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Superfast final 5% set to be final 3% as over £200m clawback confirmed
Tuesday 17 May 2016 09:16:09 by Andrew Ferguson

The Telegraph has published an article written by Ed Vaizey MP, Minister for the Digital Economy that puts the Government on record as saying the clawback money from the existing BT contracts will be used to push beyond the existing 95% superfast coverage target by the end of 2017 target.

We believe that at this time the actual money available (and some projects have already allocated and announced their intentions since the first clawback figures in July 2015) is some £229m and this should increase is take-up continues in the various BDUK project areas BT has the contract for and with Gigaclear and CallFlow working on phase II projects now we might even see clawback mechanisms kick-in from them too.

We were already expecting to see coverage reaching around 96% and with the extra clawback amounts quietly released in the last couple of quarters 97% should be no great surprise, but given the degree of negative news coverage on the superfast coverage figures the Government and all broadband providers need to do their part to ensure that people do not just see the negative press and thus not bother to see if they can upgrade. The final figures will be difficult to predict as a lot depends on how far the Virgin Media Project Lightning goes and the success the KCOM Lightstream roll-out and smaller projects like the UK Broadband 4G Fixed Wireless for North Swindon which is set to launch (no price details yet even though just days from launch), plus other initiatives led by district councils and communities themselves.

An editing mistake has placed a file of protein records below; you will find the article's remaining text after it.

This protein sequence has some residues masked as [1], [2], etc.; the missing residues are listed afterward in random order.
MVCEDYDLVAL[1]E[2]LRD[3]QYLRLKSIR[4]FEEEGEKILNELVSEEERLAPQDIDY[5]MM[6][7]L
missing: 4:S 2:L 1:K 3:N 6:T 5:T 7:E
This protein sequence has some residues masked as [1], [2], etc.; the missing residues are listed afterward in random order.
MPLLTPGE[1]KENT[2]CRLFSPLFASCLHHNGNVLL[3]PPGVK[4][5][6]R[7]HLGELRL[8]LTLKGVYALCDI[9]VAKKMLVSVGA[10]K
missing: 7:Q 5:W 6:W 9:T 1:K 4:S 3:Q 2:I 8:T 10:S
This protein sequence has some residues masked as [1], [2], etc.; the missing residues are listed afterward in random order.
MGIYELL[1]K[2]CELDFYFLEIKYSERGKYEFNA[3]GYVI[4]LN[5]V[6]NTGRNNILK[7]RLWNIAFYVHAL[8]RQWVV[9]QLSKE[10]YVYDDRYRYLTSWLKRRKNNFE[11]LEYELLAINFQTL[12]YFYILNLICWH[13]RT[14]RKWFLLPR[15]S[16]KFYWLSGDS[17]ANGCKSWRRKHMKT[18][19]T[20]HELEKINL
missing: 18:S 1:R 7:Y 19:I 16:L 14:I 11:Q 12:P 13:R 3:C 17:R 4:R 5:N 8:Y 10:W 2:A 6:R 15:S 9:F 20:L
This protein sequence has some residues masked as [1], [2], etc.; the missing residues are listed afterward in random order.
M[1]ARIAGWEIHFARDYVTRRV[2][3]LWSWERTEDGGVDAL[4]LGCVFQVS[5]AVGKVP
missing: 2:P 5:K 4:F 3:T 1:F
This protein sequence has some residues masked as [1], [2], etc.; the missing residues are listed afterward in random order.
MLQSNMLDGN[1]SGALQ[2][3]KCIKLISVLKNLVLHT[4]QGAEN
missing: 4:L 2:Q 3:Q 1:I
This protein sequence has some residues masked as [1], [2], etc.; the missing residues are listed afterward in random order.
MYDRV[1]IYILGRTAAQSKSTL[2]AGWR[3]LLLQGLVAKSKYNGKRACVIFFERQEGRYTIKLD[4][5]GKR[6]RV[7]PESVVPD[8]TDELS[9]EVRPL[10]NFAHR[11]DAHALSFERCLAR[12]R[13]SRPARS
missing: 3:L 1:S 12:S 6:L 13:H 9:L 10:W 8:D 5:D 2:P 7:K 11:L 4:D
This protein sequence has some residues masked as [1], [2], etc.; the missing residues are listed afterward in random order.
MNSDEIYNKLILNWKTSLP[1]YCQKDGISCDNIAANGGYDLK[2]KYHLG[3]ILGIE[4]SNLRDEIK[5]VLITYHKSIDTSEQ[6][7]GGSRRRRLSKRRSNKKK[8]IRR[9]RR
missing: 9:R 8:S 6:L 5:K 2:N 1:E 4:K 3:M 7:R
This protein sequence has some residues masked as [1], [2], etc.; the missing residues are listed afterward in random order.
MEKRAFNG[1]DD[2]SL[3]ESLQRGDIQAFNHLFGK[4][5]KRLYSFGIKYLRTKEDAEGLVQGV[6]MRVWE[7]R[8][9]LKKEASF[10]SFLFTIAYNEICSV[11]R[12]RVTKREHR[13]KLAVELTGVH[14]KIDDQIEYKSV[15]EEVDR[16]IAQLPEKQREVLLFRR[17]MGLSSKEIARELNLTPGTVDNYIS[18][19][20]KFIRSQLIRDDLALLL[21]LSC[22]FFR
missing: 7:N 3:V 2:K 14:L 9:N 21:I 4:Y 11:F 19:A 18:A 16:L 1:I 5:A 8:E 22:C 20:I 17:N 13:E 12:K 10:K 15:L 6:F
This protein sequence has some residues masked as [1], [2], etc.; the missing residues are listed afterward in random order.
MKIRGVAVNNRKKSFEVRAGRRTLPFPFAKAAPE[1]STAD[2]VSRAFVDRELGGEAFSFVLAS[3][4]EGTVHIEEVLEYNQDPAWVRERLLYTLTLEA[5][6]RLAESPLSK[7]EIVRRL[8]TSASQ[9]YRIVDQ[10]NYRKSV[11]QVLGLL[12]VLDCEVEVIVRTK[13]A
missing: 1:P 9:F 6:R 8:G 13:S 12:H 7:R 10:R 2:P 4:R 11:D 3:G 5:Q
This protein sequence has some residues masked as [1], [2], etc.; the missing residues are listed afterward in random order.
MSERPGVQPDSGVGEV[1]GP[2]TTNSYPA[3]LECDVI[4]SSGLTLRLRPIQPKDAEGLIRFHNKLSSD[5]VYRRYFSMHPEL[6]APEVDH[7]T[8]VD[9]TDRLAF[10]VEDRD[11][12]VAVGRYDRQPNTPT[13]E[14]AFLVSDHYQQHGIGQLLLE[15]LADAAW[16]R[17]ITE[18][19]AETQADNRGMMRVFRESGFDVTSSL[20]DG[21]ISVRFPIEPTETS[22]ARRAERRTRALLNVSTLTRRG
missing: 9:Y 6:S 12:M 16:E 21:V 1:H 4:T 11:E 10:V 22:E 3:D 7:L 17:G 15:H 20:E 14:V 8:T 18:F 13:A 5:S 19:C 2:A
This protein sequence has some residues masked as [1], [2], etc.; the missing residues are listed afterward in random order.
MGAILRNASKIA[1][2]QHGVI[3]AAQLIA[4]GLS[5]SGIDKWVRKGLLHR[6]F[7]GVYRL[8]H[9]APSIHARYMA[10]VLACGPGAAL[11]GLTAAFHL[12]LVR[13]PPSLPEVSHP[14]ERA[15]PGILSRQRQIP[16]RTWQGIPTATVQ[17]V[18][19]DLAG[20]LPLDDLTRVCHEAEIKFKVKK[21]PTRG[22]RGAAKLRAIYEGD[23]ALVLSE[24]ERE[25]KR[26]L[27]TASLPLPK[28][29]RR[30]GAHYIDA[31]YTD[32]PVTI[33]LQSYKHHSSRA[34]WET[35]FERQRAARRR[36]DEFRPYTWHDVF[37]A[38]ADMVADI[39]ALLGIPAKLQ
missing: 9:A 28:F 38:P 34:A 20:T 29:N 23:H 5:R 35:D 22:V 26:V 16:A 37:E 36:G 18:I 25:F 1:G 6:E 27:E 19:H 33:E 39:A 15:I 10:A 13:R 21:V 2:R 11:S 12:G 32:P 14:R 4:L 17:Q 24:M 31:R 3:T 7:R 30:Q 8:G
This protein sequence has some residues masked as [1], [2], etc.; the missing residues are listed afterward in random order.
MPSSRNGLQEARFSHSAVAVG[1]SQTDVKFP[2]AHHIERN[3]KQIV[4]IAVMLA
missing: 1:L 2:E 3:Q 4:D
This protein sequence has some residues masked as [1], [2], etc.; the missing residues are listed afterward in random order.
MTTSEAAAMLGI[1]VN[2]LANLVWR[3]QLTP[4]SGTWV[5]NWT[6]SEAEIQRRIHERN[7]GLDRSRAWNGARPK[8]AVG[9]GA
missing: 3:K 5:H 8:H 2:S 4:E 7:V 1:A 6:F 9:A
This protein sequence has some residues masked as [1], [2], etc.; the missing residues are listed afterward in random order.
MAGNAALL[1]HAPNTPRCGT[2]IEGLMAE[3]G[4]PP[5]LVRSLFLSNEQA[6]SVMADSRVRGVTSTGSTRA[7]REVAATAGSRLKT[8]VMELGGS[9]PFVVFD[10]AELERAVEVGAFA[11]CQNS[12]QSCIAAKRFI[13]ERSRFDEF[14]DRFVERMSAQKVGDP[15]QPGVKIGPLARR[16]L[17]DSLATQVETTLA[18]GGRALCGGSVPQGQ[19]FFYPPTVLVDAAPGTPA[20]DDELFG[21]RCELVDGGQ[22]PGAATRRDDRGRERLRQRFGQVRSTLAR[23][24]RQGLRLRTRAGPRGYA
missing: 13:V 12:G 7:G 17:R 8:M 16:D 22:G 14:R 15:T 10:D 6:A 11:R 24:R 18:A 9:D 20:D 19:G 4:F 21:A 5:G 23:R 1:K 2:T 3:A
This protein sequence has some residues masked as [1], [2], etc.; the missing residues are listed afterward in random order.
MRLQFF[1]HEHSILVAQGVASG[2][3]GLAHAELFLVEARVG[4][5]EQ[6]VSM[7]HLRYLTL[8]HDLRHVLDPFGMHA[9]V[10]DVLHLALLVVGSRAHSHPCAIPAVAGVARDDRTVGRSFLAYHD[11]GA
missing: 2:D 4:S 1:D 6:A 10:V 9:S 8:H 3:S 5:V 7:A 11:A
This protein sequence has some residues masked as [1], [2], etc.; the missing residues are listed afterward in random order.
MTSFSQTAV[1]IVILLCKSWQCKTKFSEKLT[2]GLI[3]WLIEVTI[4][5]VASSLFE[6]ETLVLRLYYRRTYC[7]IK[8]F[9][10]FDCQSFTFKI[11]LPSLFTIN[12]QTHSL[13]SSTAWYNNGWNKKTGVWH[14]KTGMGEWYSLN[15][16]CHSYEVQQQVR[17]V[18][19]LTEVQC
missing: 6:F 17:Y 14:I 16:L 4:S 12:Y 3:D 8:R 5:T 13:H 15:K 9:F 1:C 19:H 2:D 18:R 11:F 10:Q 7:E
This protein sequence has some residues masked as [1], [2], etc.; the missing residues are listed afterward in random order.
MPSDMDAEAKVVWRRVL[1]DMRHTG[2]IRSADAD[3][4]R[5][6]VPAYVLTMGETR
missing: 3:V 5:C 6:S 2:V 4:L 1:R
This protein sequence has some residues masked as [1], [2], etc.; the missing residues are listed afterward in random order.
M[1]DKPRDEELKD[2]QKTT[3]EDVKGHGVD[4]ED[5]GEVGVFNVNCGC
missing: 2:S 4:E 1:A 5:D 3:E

Posted by TheEulerID 11 months ago
I doubt this will satisfy many of the objectors, and there are those in the final 3% who will probably feel even more left out.

What I think will help a lot is if we can see some firm plans over what the USO will cover and how much that will leave. 10Mbps may not sound a lot, but it would be transform the experience of some, like the hamlet where by brother lives, which sees less than 1mbps.
Posted by andrew (Favicon staff member) 11 months ago
@TheEulerID and as the USO is old school legally binding it will move at the pace of the legal world. So more detail in the summer but maybe then further consultations and thus nothing firm for many months.
Posted by WWWombat 11 months ago
Really glad to see that they're looking at ways for the whole community to engage a solution, and not just one household at a time.

Sad to see that the next phase of the government's consultation is only going to start after they hear from Ofcom on the results of /their/ consultation ... only due at the end of the year.

And "proper" indication that the satellite voucher scheme is also a wireless one.

I still think the total clawback, from 5 quarterly reports, now totals £258m. Than again, I've been tracking the numbers from the quarterly reports for the last 2 years.
Posted by TheEulerID 11 months ago